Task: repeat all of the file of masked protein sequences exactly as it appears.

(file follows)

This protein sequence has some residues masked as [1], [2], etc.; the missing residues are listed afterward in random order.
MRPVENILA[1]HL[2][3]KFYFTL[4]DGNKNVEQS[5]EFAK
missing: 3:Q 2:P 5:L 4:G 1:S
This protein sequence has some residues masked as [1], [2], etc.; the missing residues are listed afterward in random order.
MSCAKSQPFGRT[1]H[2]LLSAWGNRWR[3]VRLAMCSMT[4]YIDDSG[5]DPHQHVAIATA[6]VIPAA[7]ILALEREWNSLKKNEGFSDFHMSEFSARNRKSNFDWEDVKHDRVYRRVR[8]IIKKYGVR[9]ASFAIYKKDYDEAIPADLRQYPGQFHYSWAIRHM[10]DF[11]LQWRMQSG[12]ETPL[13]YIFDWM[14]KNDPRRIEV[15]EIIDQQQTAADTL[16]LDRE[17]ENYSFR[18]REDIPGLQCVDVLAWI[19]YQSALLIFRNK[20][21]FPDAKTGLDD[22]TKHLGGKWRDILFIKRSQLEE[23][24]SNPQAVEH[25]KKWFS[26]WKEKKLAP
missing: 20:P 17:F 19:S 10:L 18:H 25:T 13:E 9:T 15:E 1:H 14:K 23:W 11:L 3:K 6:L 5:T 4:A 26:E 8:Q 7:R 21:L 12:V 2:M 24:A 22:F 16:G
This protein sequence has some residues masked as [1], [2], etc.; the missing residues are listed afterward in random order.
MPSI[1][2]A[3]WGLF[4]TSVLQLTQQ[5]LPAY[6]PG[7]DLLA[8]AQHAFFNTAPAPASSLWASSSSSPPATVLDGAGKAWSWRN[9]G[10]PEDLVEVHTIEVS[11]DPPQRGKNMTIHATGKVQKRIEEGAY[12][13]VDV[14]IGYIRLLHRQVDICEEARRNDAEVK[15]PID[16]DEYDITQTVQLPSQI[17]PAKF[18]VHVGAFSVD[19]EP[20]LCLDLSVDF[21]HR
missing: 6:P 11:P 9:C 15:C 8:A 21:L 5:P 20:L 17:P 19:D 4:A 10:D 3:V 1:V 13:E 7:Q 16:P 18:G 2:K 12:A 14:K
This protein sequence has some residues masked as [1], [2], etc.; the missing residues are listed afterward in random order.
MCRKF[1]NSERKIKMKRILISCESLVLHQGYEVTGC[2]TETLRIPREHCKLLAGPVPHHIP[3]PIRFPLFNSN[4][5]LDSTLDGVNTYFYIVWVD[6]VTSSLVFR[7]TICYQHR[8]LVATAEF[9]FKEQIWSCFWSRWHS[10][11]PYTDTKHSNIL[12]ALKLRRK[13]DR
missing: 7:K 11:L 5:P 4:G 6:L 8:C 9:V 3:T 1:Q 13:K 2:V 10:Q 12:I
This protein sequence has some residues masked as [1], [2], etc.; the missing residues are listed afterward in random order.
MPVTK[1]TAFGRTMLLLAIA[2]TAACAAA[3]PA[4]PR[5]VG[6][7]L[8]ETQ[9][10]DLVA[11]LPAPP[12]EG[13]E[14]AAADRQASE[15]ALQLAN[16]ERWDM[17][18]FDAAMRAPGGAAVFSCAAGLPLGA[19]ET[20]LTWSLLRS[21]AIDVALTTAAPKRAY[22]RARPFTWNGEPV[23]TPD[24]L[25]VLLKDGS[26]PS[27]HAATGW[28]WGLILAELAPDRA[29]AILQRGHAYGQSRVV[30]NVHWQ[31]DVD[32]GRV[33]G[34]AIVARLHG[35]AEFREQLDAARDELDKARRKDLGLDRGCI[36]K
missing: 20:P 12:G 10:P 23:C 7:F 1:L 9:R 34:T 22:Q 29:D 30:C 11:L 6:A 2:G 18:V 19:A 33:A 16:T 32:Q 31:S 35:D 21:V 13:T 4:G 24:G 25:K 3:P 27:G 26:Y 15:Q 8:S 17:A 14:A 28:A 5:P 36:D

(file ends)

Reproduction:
This protein sequence has some residues masked as [1], [2], etc.; the missing residues are listed afterward in random order.
MRPVENILA[1]HL[2][3]KFYFTL[4]DGNKNVEQS[5]EFAK
missing: 3:Q 2:P 5:L 4:G 1:S
This protein sequence has some residues masked as [1], [2], etc.; the missing residues are listed afterward in random order.
MSCAKSQPFGRT[1]H[2]LLSAWGNRWR[3]VRLAMCSMT[4]YIDDSG[5]DPHQHVAIATA[6]VIPAA[7]ILALEREWNSLKKNEGFSDFHMSEFSARNRKSNFDWEDVKHDRVYRRVR[8]IIKKYGVR[9]ASFAIYKKDYDEAIPADLRQYPGQFHYSWAIRHM[10]DF[11]LQWRMQSG[12]ETPL[13]YIFDWM[14]KNDPRRIEV[15]EIIDQQQTAADTL[16]LDRE[17]ENYSFR[18]REDIPGLQCVDVLAWI[19]YQSALLIFRNK[20][21]FPDAKTGLDD[22]TKHLGGKWRDILFIKRSQLEE[23][24]SNPQAVEH[25]KKWFS[26]WKEKKLAP
missing: 20:P 17:F 19:S 10:L 18:H 25:T 13:E 9:T 15:E 1:H 14:K 23:W 11:L 3:K 6:L 5:T 4:A 26:E 8:Q 7:R 21:L 12:V 2:M 24:A 22:F 16:G
This protein sequence has some residues masked as [1], [2], etc.; the missing residues are listed afterward in random order.
MPSI[1][2]A[3]WGLF[4]TSVLQLTQQ[5]LPAY[6]PG[7]DLLA[8]AQHAFFNTAPAPASSLWASSSSSPPATVLDGAGKAWSWRN[9]G[10]PEDLVEVHTIEVS[11]DPPQRGKNMTIHATGKVQKRIEEGAY[12][13]VDV[14]IGYIRLLHRQVDICEEARRNDAEVK[15]PID[16]DEYDITQTVQLPSQI[17]PAKF[18]VHVGAFSVD[19]EP[20]LCLDLSVDF[21]HR
missing: 6:P 11:P 9:C 15:C 8:A 21:L 5:P 20:L 17:P 19:D 4:A 10:D 3:V 1:V 13:E 7:Q 16:P 18:G 2:K 12:A 14:K
This protein sequence has some residues masked as [1], [2], etc.; the missing residues are listed afterward in random order.
MCRKF[1]NSERKIKMKRILISCESLVLHQGYEVTGC[2]TETLRIPREHCKLLAGPVPHHIP[3]PIRFPLFNSN[4][5]LDSTLDGVNTYFYIVWVD[6]VTSSLVFR[7]TICYQHR[8]LVATAEF[9]FKEQIWSCFWSRWHS[10][11]PYTDTKHSNIL[12]ALKLRRK[13]DR
missing: 7:K 11:L 5:P 4:G 6:L 8:C 9:V 3:T 1:Q 13:K 2:V 10:Q 12:I
This protein sequence has some residues masked as [1], [2], etc.; the missing residues are listed afterward in random order.
MPVTK[1]TAFGRTMLLLAIA[2]TAACAAA[3]PA[4]PR[5]VG[6][7]L[8]ETQ[9][10]DLVA[11]LPAPP[12]EG[13]E[14]AAADRQASE[15]ALQLAN[16]ERWDM[17][18]FDAAMRAPGGAAVFSCAAGLPLGA[19]ET[20]LTWSLLRS[21]AIDVALTTAAPKRAY[22]RARPFTWNGEPV[23]TPD[24]L[25]VLLKDGS[26]PS[27]HAATGW[28]WGLILAELAPDRA[29]AILQRGHAYGQSRVV[30]NVHWQ[31]DVD[32]GRV[33]G[34]AIVARLHG[35]AEFREQLDAARDELDKARRKDLGLDRGCI[36]K
missing: 20:P 12:G 10:P 23:C 7:F 1:L 9:R 34:T 22:Q 29:D 30:C 11:L 6:A 2:G 18:V 19:A 33:A 16:T 32:Q 31:S 35:D 21:V 13:T 4:G 24:G 25:K 3:P 27:G 26:Y 15:Q 8:S 17:A 14:A 28:A 5:P 36:D